I am so angry with this book!!! It could have been an all-time favorite of mine. It has amazing qualities. Unfortunately, what's left lingering in my mind are all the bad parts (and the bad parts are nasty). I wish I could recommend it. I truly do. But I can't. I have read, however, that Lauren Oliver's new book, Delirium (which is a dystopian novel) is much cleaner. I'm excited to read it because I think Lauren Oliver has incredible talent as a writer.
It took me the better part of two (no, probably three) weeks to read this book. It's FAT. And epic. It scans such a huge period of time for one person. A lot of YA novels take place in a matter of days. This book covers decades. I really enjoyed it. I felt like I really got to know the main character, Ashton, and everything that made him who he was. I loved knowing his entire history and I liked the exotic setting. It made me curious and I ended up doing a little outside research on India and the British occupation. I think the Indian practice of suttee is absolutely dreadful. The stories from Ash's childhood were moving and intense, his adulthood, even more so. Loved the romance as well. Very slowly developed and very real. I had a little trouble about 200 pages before the end, because the last bit of the book is all a description of one battle. Oh and a nasty massacre it was. But it was moving and there are certain characters (won't reveal names because I'm anti-spoiler) that I wanted to cry over when it was all said and done. I saw it coming (seriously, anyone who ever quotes "Dulce et decorum est pro patria mori" in a book is just asking for it), but it didn't make it any easier. Overall, this is a heavy and intense book that is both rich and fulfilling. Absolutely worth a read.
I've always been a Clair Poulson fan, but I haven't read any of his books in years. After my grandma passed away, I inherited all her Clair Poulson books. Probably because everyone else already has them. See, Clair Poulson lives in the same town my mom grew up in and they all know him personally. His wife taught my mom piano lessons for years. A lot of the books I have now are signed by him too. :D In case you've never heard of him, Clair Poulson writes LDS mystery/crime novels. So, I went back and read one I remembered liking then read his two most recent. I'll Find You is pretty old (2001!) - ok not that old, but it did feel old because the characters wrote letters and didn't have cell phones and the internet was referred to once as being a bit of a novelty. Times have changed, no? I really liked both Dead Wrong and Deadline. I can tell that Poulson has improved as a writer and the plots were all very tight. A little predictable here and there, but I am a very good predictor of books. It's cause I've read too many! I especially liked Dead Wrong because a very important part of the story occurs in Boise! I don't read much LDS fiction, but I think Clair Poulson does it well. And it's always fun to have settings in Utah/Idaho, places that I really know well. Anyway, so if you like a good crime novel now and again, try something by Clair Poulson.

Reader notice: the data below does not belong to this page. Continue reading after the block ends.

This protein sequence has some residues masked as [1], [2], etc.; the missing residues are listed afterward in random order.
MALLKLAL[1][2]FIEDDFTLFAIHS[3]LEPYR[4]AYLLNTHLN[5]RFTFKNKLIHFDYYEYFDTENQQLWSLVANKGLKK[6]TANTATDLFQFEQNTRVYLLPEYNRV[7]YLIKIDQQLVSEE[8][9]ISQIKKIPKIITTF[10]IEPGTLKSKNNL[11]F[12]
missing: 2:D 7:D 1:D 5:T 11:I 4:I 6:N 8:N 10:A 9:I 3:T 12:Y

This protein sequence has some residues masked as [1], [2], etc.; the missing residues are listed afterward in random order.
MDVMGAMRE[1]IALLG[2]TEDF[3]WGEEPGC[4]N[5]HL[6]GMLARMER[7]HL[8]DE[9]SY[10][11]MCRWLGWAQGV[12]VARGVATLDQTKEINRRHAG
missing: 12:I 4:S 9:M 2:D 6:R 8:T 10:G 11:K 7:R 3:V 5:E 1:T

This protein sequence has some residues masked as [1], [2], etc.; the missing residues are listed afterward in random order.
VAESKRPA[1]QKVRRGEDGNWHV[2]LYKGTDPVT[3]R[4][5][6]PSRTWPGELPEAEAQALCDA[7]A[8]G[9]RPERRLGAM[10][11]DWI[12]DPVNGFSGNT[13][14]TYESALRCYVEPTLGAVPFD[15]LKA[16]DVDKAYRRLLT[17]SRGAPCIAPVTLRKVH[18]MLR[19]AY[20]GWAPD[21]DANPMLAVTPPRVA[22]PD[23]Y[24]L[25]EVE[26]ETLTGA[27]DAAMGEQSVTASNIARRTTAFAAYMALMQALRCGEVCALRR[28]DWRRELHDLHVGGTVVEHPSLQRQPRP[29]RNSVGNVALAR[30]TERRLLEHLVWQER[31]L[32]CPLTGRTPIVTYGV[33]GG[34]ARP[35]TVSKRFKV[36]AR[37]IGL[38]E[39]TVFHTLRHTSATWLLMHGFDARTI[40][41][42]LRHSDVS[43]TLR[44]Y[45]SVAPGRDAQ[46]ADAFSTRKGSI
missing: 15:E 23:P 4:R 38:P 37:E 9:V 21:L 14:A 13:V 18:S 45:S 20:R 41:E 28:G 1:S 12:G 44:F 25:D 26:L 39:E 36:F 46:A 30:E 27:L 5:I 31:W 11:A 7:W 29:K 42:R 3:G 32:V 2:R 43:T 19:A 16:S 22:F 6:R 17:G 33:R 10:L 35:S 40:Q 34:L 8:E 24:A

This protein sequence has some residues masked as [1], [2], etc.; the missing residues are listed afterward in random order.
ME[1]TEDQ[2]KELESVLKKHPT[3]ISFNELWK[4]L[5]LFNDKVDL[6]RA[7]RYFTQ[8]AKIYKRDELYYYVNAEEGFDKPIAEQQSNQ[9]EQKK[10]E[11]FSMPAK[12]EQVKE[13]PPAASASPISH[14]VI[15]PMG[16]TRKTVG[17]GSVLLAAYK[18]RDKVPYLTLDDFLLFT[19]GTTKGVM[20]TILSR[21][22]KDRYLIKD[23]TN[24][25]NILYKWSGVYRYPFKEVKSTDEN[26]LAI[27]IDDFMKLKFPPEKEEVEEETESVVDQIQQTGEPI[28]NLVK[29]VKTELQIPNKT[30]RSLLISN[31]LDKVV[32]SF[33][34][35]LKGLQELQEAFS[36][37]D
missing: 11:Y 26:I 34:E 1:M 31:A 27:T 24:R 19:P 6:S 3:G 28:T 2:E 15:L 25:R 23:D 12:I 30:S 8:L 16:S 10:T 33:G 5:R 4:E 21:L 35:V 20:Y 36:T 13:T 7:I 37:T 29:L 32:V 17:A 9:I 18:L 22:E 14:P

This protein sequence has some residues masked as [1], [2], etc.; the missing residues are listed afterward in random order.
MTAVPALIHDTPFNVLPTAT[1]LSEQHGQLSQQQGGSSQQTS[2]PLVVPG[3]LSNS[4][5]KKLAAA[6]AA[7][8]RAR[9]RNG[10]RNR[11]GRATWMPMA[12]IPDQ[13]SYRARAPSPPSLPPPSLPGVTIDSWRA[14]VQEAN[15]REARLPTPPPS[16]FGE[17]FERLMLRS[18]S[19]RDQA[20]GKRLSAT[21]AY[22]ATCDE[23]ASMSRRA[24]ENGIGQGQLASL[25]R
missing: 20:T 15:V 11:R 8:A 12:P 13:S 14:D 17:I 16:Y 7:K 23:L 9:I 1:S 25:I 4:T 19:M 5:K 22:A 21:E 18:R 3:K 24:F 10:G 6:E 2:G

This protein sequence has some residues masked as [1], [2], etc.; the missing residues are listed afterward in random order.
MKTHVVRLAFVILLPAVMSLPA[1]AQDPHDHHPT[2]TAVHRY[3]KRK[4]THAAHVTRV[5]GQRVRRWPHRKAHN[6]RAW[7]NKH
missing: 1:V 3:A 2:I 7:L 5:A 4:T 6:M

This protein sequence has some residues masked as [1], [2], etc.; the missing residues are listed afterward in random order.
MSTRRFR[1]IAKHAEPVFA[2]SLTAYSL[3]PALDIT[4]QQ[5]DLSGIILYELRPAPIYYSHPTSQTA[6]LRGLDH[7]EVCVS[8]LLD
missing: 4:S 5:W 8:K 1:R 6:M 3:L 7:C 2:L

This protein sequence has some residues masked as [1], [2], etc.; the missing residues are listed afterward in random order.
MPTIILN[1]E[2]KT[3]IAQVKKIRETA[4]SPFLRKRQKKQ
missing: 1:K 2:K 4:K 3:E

I'm taking a marriage class this semester and this is one of our texts. As you've probably noticed, I don't read a lot of self-help type books. I'm not a non-fiction kind of girl. But now that I've read this, I think that I should definitely add a little more non-fiction into the mix. I really enjoyed this book and felt enlightened by it. I think that Gottman has some seriously good common sense and lots of research to back it up and I learned a lot from this book. It surprised me. Now, if you're reading this and you know of other similar books that you've liked, leave me a comment and let me know. I'd like to find some good ones, and I'm particularly interested in finding some good parenting books.
This one's a reread. I picked it up in 2009 I think and really enjoyed it. I should probably go back and find the review I wrote then. Not sure why I decided to reread it, probably just that I saw it at the library and thought, 'why not?' It wasn't quite as good the second time. I still think plot is interesting and the premise is unique. I especially like the romance in this one because it's a) clean, and b) slowly developed. I get so sick of YA books where a couple falls in love at first sight. It can work occasionally, but it's way overdone. A slower romance feels more realistic, more solid, more believable. I like that you get to know the characters well. They are all well-developed. Excellent book and much better than Graceling which is the companion book to this one.
This is another reread. I am very much a rereader, by the way. I haven't done it much lately, but when I find a book I love I enjoy revisiting it over and over again. This is a book I could read a million times. It is sooo good! Love that it's Egyptian (there's a fabulously scary tomb sequence), love the story (Mara works as a double spy), love the romance (good and clean). This book was one of my Christmas gifts this year. If you've never read it, I recommend you do!
Wednesday, February 2, 2011